NACWA joined with a coalition of water groups last week to send letters to Congress supporting authorization for EPA’s WaterSense program while also ensuring water quality is protected. WaterSense is a voluntary program which encourages the use of water efficient products, such as faucets, showerheads, and other items. According to a recent report released by the EPA, the program has “saved over 1.5 trillion gallons of water” since its inception in 2006.
However, NACWA members have raised concerns that certain products aimed at reducing water consumption may also impact water quality, and a WaterSense label for such products would encourage their use. For example, self-regenerating water softeners, once under consideration for WaterSense, discharge a salty brine which interferes with the wastewater treatment process.
As described in letters to Senator Lisa Murkowski (R-AK) and Senator Tom Udall (D-NM), it is important to include language in any WaterSense authorization specifying that WaterSense products should minimize unintended or negative impacts to wastewater treatment works, recycled water quality, or water quality in receiving waters. The associations signing onto these letters have worked with these offices on language to this effect, and the preferred language was included in WaterSense reauthorization introduced this Congress by Senators Murkowski and Udall. But another bill this Congress that includes WaterSense reauthorization, the Clean Safe Reliable Water Infrastructure Act (S. 1137), does not include this language and so a separate coalition letter requests that amendment.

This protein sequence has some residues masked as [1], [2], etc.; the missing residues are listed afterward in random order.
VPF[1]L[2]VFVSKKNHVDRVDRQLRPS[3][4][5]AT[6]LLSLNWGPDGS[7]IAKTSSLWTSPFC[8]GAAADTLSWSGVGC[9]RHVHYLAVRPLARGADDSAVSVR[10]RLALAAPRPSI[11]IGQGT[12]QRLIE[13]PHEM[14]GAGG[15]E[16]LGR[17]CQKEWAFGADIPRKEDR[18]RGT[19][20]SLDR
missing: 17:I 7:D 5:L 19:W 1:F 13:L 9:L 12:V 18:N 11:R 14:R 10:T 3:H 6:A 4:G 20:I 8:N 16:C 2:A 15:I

NACWA will continue working with Congress toward ensuring that any WaterSense authorization that advances this Congress protects water quality. If you have any questions, please contact NACWA’s Legislative Director, Kristina Surfus.